Oklahoma Man Exonerated After Serving 35 Years, DNA Kit Proved His Innocence
On Oct. 10, Pontotoc County District Judge Steven Kessinger exonerated 61-year-old Perry Lott, who spent 35 years in prison, after DNA testing proved his innocence, Yahoo! News reported.
“I have never lost hope that this day would come,” Lott said. “I had faith that the truth would prevail, even after 35 long years. I can finally shut this door and move on with my life.”
Lott, who was arrested in 1987, was released in 2018 after the Innocence Project worked to reopen his case. After ordering a post-conviction DNA test from the rape kit, the Oklahoma man was freed; however, District Attorney Paul Smith denied Lott’s request to vacate his conviction. In January 2023, a new district attorney was appointed, and the Innocence Project tried their luck with an appeal.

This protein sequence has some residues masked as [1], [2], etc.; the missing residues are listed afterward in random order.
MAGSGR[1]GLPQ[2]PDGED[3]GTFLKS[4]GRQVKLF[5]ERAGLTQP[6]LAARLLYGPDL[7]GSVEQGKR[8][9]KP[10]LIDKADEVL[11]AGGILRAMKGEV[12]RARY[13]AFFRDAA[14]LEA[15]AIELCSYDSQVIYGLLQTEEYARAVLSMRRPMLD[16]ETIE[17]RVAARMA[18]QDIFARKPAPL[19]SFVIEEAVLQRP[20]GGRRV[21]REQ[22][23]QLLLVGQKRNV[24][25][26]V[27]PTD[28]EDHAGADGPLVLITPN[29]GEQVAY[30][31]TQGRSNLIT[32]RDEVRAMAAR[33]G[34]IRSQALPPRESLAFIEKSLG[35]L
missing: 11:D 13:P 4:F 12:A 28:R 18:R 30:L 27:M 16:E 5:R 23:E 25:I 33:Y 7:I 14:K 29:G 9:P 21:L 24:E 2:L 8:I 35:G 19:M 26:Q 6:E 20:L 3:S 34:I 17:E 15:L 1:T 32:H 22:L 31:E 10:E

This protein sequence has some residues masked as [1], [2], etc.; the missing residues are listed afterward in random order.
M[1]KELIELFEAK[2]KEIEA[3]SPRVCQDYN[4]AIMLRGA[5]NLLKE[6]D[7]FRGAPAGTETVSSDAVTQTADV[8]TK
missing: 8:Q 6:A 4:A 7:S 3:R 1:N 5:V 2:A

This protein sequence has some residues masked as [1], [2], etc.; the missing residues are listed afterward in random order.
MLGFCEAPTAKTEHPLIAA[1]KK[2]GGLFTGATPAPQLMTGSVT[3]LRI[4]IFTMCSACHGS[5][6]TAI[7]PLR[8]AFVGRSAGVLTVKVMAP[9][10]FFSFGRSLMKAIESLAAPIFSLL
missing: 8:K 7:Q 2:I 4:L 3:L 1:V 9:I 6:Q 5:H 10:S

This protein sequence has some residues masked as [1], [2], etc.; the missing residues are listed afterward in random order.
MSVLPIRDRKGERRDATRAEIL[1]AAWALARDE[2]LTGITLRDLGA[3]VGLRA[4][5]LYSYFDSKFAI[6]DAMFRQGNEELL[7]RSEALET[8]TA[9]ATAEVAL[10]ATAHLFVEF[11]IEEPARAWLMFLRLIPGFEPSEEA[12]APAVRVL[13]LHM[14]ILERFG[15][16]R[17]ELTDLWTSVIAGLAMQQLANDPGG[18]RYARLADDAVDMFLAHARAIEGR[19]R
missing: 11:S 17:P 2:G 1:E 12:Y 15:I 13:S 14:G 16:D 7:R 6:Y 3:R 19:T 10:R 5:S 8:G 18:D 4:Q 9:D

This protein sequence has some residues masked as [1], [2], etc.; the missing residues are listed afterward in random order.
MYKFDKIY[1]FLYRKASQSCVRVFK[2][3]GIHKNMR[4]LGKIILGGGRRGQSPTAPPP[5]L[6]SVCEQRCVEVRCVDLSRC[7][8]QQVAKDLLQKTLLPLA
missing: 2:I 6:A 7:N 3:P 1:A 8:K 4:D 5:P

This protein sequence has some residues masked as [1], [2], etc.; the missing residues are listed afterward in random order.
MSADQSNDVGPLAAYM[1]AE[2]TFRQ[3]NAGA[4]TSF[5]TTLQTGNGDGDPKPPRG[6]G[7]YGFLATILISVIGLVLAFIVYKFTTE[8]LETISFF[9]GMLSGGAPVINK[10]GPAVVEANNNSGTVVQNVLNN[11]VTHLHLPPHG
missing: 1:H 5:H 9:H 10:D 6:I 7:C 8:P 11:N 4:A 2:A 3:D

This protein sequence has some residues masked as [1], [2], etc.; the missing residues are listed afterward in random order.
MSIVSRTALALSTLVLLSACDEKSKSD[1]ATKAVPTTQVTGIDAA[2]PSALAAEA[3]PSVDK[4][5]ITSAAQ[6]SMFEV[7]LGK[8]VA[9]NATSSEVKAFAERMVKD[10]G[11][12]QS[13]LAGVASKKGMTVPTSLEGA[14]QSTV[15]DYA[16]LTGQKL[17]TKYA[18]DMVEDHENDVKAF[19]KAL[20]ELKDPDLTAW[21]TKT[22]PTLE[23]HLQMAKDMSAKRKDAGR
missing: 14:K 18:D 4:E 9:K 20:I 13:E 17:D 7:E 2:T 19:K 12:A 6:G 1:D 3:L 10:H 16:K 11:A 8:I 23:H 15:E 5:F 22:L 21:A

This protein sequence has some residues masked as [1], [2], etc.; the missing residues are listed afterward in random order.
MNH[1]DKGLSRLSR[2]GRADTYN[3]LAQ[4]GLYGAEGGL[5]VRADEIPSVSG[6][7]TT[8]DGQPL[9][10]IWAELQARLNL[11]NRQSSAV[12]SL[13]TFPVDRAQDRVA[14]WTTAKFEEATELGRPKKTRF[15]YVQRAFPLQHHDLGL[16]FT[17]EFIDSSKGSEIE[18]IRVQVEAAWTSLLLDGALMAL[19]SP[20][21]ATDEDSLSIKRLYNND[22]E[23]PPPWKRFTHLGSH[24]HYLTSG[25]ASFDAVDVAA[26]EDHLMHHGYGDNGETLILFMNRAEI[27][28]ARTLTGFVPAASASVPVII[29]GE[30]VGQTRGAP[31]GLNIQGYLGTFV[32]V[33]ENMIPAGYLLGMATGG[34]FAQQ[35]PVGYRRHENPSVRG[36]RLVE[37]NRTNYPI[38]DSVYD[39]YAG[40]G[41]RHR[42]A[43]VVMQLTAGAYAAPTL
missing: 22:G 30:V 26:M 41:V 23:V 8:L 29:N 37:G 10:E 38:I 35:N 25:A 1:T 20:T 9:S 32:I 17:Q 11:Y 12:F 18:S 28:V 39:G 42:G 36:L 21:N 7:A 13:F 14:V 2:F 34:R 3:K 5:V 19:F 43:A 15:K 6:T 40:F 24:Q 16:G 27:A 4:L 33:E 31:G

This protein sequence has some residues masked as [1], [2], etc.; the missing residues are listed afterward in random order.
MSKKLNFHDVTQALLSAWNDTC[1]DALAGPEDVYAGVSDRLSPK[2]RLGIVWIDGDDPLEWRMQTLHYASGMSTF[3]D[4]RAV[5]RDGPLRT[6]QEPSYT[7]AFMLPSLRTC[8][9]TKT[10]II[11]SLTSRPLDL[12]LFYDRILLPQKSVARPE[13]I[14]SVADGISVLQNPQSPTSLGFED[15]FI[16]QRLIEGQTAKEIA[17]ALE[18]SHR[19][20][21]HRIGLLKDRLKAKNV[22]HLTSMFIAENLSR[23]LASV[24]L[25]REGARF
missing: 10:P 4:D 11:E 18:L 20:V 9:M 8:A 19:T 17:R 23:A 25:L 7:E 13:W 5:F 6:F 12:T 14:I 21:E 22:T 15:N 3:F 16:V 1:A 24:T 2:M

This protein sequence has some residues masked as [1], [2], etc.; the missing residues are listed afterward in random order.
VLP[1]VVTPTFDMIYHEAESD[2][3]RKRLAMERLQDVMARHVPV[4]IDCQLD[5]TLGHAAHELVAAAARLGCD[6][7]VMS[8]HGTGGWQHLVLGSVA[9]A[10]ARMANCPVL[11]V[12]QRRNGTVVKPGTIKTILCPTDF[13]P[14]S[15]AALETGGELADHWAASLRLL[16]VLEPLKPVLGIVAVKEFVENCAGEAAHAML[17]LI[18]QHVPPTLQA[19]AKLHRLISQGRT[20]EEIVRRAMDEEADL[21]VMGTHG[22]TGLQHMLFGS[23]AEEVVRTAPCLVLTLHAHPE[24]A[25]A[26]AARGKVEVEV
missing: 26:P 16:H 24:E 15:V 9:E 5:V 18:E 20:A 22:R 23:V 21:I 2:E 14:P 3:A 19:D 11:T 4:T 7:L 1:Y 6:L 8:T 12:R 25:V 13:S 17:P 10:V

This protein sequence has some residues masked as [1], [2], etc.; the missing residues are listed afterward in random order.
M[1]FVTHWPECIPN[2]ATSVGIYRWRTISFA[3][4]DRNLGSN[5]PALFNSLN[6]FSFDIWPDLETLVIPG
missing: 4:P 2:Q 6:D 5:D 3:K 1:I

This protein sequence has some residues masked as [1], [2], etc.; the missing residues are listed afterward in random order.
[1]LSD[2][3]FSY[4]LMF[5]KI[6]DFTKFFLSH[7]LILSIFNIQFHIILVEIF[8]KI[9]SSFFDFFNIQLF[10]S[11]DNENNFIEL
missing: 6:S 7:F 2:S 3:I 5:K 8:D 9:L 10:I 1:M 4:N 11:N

The newly elected DA, Erik Johnson, agreed that Lott’s conviction should be vacated, allowing him to seek up to $175,000 in compensation from Oklahoma, according to the state’s laws.
“Five years ago, all evidence pointed to his innocence, but he was denied justice,” Innocence Project Senior Staff Attorney Adnan Sultan said. “We are grateful to District Attorney Erik Johnson for his commitment to righting this wrong.”
For Lott, the years cannot be replaced, but his new lease on life has given him a restored sense of hope for himself and others.
“I feel like I’m reborn. I feel like everything is new, especially my opportunities,” he said. “No more walls. That’s a wonderful feeling. And I think the entire state is catching on to removing all those walls and barriers that stop people from being people.”
Lott’s conviction is not the only one that Pontotoc County has had to make amends for. In 1985, Karl Allen Fontenot and Tommy Ward were sentenced to death for the kidnapping and murder of Donna Denice Haraway, a newly married college student and store clerk. In 2020, Fontenot’s conviction was overturned due to evidence of his alibi as well as other potential suspects the judge found to be “solid proof” of his “probable innocence.” A federal appeals court agreed with the judge. Fontenot has remained free since 2019.